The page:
A global commission on pollution, health and development has been launched to help push concrete action on toxic pollution that stares at the developing world.
The commission launched at the fourth session of the International Conference on Chemicals Management (ICCM4) in Geneva in Switzerland last week, would help provide world leaders a complete picture of the pollution burden.
The commission brings together former heads of state, leaders, a nobel laureate, economists and scientists to address the global crisis of life-threatening toxic pollution.
Congress leader Jairam Ramesh, a former Environment and Forest Minister, is also part of the commission.
"The Commission aims to give world leaders a complete picture of the burden that pollution places on individuals and countries to help them justify concrete action.
"The commission report will be published next year in 'The Lancet', one of the world's widely read medical journals," a statement said.
Ramesh while agreeing for need for a global commission said that pollution was an "enormous" burden while its health impacts are large.
"Pollution is such an enormous problem. We really have to come to grips with it. In my country, we are dealing with it in all sectors of society. The health impacts are so large and far-reaching, it just breaks your heart," he said.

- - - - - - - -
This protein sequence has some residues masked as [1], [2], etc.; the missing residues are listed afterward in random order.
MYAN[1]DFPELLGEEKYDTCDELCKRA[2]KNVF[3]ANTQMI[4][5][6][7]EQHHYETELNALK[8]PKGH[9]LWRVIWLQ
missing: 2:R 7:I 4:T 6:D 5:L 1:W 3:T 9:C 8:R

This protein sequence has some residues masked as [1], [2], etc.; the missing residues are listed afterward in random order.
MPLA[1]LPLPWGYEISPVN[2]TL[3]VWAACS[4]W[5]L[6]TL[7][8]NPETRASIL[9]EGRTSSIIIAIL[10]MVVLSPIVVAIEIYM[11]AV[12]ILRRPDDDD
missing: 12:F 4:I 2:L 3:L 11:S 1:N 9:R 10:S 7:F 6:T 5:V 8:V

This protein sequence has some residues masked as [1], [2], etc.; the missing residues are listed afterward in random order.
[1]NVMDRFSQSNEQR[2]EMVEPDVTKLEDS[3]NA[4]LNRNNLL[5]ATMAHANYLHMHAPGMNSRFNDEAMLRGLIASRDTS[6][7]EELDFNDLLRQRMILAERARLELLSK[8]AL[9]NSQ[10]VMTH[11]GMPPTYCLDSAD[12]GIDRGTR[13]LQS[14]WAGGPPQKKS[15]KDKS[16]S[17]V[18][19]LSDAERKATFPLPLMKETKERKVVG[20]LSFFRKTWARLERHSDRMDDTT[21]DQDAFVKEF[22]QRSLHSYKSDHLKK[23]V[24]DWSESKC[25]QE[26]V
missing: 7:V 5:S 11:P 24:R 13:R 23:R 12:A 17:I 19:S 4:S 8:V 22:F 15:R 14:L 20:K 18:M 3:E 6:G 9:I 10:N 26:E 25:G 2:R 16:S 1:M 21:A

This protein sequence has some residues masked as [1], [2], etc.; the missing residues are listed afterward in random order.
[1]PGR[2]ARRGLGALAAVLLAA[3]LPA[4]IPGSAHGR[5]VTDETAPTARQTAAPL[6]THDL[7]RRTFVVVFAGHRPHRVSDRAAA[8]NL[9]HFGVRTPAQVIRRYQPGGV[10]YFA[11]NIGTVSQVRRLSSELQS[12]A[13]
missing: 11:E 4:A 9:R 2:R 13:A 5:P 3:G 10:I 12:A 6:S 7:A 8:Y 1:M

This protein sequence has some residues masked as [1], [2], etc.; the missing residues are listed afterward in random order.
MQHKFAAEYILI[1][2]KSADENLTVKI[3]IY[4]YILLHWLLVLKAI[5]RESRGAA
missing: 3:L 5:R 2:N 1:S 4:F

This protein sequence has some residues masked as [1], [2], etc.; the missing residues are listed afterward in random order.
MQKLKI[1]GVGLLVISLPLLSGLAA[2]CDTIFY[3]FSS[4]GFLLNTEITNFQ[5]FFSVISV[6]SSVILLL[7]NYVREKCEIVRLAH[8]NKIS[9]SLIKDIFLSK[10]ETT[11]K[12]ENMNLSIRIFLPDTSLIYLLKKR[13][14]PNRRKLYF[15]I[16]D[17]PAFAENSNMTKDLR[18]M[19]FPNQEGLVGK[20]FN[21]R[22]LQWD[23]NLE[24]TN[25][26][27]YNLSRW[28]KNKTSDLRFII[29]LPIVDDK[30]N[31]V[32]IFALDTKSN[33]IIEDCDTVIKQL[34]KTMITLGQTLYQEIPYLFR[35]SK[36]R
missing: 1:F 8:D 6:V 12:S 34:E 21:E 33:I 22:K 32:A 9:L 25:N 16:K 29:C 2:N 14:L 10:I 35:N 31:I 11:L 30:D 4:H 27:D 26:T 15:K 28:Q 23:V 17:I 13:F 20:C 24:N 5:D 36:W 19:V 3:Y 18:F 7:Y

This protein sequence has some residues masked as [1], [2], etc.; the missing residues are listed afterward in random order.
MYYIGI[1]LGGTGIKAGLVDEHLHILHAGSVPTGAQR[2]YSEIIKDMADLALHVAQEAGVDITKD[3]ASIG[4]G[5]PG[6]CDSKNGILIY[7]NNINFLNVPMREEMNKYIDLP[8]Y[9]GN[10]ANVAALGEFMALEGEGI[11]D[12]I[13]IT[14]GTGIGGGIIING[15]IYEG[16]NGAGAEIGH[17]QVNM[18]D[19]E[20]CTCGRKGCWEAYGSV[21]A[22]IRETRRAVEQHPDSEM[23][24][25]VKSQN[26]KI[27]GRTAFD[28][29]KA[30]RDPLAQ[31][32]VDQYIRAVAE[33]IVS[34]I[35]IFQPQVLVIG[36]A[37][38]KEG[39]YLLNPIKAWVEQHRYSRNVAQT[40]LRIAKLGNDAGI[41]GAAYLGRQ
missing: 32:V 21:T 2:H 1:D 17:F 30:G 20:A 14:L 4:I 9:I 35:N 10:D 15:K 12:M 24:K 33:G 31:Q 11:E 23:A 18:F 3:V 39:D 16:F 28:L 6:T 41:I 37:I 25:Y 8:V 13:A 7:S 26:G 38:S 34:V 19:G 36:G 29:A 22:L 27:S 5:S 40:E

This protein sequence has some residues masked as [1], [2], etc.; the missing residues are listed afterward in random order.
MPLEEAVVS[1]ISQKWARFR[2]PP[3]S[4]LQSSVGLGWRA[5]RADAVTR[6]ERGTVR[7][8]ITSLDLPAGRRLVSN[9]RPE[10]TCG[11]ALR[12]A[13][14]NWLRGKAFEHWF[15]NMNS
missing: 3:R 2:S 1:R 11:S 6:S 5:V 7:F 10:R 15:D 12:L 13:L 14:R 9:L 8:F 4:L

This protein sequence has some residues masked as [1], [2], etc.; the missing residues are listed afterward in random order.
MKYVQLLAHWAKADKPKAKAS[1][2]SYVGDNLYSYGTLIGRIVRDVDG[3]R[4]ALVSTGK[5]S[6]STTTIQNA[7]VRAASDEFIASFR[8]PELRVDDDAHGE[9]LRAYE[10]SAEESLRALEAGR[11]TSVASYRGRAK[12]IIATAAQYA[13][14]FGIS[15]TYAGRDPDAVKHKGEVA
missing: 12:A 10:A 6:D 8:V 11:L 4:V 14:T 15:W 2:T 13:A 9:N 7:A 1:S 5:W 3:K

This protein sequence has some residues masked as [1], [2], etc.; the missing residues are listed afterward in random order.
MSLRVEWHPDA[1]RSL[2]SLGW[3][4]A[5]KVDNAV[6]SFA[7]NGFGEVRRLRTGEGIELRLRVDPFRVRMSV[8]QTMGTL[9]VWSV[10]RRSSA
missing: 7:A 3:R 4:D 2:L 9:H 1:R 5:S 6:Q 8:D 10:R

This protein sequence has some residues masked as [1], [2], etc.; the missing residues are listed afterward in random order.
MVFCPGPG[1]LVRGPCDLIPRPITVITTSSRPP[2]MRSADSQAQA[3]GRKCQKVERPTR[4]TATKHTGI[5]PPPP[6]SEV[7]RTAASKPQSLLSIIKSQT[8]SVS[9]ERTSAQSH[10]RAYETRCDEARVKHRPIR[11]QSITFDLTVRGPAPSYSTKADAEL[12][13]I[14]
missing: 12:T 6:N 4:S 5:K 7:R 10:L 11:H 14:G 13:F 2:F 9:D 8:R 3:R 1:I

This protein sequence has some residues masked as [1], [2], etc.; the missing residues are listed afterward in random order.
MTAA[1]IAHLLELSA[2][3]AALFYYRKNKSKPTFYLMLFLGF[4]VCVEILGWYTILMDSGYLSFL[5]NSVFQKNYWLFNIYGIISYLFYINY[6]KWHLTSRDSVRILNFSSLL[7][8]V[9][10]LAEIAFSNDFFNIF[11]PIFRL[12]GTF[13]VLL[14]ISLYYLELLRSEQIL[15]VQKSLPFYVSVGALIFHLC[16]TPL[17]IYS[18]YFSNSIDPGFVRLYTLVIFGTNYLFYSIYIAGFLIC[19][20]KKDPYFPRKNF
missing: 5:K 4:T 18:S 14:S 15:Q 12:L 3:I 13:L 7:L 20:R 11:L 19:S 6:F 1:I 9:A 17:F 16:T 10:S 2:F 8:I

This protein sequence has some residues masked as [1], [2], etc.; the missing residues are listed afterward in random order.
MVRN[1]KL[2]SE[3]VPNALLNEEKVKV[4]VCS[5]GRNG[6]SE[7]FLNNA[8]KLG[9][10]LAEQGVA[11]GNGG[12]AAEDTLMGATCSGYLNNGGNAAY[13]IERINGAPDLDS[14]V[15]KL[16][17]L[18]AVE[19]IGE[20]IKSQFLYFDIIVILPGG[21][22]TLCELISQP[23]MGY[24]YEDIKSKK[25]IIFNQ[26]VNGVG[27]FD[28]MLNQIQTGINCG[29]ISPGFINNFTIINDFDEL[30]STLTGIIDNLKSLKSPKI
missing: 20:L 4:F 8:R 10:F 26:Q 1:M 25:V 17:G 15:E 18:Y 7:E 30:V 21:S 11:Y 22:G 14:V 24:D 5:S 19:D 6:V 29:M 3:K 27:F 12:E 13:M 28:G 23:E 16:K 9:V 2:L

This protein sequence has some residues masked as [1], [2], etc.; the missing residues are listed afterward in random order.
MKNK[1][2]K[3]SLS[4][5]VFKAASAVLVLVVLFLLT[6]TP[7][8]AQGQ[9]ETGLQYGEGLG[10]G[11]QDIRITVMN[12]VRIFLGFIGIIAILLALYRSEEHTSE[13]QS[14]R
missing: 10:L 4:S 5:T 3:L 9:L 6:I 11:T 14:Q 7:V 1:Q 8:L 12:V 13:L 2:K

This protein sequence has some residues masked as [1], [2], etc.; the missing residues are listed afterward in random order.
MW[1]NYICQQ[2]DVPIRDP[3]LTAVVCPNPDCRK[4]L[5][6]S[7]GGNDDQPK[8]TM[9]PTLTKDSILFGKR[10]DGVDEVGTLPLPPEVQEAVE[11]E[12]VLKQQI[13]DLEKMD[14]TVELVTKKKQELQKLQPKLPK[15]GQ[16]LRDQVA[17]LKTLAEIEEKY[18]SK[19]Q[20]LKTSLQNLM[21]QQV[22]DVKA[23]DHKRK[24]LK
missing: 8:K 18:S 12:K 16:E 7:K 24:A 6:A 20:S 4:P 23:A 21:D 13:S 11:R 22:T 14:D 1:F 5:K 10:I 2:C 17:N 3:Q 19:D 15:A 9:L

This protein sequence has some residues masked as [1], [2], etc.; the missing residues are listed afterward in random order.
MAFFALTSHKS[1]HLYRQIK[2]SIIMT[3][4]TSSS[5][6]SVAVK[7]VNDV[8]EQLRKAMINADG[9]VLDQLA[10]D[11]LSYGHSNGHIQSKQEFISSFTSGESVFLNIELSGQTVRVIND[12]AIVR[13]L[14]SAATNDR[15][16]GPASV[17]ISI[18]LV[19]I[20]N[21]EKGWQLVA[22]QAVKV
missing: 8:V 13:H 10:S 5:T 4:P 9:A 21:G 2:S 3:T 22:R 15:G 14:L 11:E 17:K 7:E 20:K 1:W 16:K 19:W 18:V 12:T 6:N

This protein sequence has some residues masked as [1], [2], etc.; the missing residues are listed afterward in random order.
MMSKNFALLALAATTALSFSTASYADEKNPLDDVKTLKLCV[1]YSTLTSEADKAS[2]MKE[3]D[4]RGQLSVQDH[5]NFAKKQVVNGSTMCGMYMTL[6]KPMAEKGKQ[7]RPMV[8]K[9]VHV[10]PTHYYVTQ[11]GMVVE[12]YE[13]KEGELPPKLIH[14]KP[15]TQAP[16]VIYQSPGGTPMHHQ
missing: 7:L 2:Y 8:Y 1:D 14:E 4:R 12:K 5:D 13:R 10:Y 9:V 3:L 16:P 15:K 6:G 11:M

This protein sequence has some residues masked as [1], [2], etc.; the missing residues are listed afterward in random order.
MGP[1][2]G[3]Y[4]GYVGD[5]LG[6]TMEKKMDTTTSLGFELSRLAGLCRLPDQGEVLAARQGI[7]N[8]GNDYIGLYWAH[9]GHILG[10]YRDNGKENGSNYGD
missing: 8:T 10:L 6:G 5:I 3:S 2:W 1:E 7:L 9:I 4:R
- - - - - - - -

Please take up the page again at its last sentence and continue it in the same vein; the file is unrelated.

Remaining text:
The Global Commission on Pollution, Health and Development is an initiative of The Lancet, the Global Alliance on Health and Pollution (GAHP), and the Icahn School of Medicine at Mount Sinai, with input and coordination from the United Nations Environment Programme and the World Bank.
The Commission aims not just to inform the public dialogue and increase awareness but to reduce poverty, illness and death caused by toxic pollution and building healthy, prosperous economies.
The Commission's goal is to lay the foundation for solving the global pollution problem by defining pollution's many effects on health, economics and development and then presenting these data to world leaders to raise the priority of pollution control in the international development agenda.
"We need to dispel the myth that pollution is inevitable. In fact, pollution is a problem that can be solved in our lifetime," said Richard Fuller, President, Pure Earth, which serves as Secretariat of the Global Alliance on Health and Pollution.